Brian K. Grodsky
In The Costs of Justice, Brian K. Grodsky provides qualitative analyses of how transitional justice processes have evolved in diverse ways in postcommunist Poland, Croatia, Serbia, and Uzbekistan, by examining the decision-making processes and goals of those actors who contributed to key transitional justice policy decisions. Grodsky draws on extensive interviews with key political figures, human rights leaders, and representatives of various international, state, and nongovernmental bodies, as well as detailed analysis of international and local news reports, to offer a systematic and qualitatively compelling account of transitional justice from the perspective of activists who, at the end of a previous regime, were suddenly transformed from downtrodden victim to empowered judge.
Grodsky challenges the argument that transitional justice in post-repressive states is largely a function of the relative power of new versus old elites. He maintains that a new regime’s transitional justice policy is closely linked to its capacity to provide goods and services expected by constituents, not to political power struggles. In introducing this goods variable, so common to broad political analysis but largely overlooked in the transitional justice debate, Grodsky argues that we must revise our understanding of transitional justice. It is not an exceptional issue; it is but one of many political decisions faced by leaders in a transition state.
“Brian K. Grodsky seeks to understand the sources of diversity in transitional justice processes and, by implication, a broad range of post-conflict policy making. He develops and empirically evaluates a theoretical framework, relying on extensive original primary research and cross-national fieldwork—all things that have traditionally been lacking in much of the relevant transitional justice literature, until recently. The Costs of Justice is situated on the cutting edge of the field.” — David Backer, The College of William & Mary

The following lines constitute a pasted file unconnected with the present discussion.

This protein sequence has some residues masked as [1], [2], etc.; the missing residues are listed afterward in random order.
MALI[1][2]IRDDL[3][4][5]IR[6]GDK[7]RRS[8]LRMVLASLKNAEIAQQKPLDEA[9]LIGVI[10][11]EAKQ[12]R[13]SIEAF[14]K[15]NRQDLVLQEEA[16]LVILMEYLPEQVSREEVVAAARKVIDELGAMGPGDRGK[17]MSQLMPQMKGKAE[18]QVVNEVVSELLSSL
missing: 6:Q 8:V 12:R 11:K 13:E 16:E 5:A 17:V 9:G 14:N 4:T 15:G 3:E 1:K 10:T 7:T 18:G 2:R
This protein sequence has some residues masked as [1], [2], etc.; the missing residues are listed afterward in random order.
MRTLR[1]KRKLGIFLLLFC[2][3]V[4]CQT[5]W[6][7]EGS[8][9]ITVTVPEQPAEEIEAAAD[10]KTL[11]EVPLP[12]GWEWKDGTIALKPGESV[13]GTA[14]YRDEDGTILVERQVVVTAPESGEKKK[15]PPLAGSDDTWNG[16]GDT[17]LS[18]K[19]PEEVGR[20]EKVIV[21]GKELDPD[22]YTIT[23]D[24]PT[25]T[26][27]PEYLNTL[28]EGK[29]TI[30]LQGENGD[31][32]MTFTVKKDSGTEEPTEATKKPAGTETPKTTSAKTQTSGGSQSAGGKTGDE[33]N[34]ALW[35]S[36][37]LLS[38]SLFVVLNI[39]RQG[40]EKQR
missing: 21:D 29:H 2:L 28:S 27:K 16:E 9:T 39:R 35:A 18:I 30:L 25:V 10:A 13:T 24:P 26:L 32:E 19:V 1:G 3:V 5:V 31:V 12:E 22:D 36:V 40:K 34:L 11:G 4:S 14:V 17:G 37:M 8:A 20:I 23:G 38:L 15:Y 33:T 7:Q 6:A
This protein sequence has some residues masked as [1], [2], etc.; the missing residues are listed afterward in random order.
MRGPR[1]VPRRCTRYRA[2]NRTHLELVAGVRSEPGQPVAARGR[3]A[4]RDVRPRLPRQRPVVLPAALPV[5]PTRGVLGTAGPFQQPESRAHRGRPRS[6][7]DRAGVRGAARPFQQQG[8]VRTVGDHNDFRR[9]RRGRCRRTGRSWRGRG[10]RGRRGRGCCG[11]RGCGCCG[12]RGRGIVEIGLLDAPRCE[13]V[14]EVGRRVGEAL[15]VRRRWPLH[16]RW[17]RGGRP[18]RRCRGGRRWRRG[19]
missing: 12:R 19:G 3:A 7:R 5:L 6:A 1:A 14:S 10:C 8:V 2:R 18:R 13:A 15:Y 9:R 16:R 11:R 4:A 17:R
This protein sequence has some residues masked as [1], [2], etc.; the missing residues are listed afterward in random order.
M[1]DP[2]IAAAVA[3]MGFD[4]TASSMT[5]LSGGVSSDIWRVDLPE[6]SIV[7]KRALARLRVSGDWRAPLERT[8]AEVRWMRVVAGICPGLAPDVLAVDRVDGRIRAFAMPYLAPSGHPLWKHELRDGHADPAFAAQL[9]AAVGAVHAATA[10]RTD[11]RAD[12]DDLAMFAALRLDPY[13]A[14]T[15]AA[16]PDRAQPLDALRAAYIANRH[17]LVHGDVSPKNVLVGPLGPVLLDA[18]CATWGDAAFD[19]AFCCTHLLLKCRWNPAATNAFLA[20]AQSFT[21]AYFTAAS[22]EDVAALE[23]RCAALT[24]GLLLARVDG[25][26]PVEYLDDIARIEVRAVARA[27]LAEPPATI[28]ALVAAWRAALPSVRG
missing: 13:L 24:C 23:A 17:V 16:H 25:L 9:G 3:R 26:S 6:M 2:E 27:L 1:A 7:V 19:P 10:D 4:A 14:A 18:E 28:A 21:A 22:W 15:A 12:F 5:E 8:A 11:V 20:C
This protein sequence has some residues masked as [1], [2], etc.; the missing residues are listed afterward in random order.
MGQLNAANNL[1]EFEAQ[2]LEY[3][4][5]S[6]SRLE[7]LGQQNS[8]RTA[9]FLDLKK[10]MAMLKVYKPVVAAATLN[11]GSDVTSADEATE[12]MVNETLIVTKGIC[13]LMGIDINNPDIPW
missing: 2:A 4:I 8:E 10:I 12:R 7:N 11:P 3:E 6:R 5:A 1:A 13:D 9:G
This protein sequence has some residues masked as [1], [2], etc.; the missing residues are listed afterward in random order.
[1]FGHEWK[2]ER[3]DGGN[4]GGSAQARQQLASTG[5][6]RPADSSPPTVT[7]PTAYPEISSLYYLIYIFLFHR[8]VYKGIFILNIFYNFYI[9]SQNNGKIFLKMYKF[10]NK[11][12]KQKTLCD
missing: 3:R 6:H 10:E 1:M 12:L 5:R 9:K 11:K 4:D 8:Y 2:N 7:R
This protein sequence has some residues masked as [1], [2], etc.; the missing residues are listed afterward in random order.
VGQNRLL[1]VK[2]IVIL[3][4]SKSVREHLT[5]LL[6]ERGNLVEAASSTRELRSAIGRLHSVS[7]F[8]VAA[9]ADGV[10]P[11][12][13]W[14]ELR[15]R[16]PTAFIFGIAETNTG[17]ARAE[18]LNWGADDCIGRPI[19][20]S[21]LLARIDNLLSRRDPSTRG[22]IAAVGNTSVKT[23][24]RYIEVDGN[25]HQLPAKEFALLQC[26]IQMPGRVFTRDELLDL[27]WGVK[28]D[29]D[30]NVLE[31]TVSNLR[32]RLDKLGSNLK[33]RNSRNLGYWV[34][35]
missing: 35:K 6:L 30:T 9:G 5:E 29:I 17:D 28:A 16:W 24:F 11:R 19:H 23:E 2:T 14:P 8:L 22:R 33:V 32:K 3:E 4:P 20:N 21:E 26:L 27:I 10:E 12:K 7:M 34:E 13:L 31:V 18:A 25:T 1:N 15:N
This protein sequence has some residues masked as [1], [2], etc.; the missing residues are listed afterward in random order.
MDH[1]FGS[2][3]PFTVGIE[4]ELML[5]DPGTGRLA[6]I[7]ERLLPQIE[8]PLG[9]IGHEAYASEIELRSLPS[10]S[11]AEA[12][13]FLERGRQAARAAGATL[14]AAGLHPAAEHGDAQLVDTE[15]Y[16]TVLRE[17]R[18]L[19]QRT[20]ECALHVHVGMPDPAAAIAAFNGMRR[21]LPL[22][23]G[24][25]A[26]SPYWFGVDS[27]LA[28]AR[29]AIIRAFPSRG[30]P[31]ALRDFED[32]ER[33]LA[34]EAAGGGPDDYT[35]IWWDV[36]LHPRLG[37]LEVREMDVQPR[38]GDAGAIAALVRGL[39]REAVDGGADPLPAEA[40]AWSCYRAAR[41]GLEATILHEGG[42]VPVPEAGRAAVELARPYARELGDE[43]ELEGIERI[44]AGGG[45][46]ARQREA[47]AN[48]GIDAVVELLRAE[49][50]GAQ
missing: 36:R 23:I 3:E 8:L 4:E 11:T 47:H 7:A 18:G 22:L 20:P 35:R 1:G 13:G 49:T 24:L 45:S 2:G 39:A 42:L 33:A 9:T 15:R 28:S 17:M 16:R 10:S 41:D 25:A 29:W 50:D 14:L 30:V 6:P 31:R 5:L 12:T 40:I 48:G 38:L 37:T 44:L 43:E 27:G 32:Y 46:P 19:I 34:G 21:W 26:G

“An insightful, profound, and conceptually innovative analysis of the daunting challenges encountered by the new democracies in their endeavors to confront the traumatic past. Grodsky’s comparative approach allows him to highlight similarities and differences between states, institutions, and elites engaged in pursuing political and moral justice. A most valuable contribution to the major ongoing debate on the relationship between democracy, history, memory, and justice.” — Vladimir Tismaneanu, University of Maryland
“. . . The Costs of Justice: How Leaders Respond to Previous Rights Abuses . . . provides an innovative study of the process by which governments decide which transitional justice policies to adopt. Grodsky makes an interesting contribution to the field of transitional justice, by focusing on the domestic dimensions, and power play that affect and often define justice policy-making in transitional societies. Furthermore, the author does a commendable job at highlighting the similarities and differences between all four states in their attempts to come to terms with their past and carry out justice.” — Journal for Peace and Justice Studies
“While attempts to understand, or evaluate, the social and political effects of transitional justice policies have also attracted growing interest from a wide array of academic disciplines, from political science and law to sociology and psychology, Grodsky seeks to bring methodological clarity to attempts to explain transitional justice.” — International Journal of Transitional Justice
“A truly international comparative history, with a clear explanatory model that can be tested in other regions of the world that have undergone often wrenching post-totalitarian changes with the demise of the Cold War. . . . This work deserves to be on the bookshelf of anyone who studies transitional justice, for it will be cited by forthcoming works in the field for years to come.” — Human Rights Review Online
“This is an important new book that will be of major interest to those engaged in the study of transitional justice as well as scholars and practitioners working in the related literatures of political science, human rights, and democratization.” — International Studies Review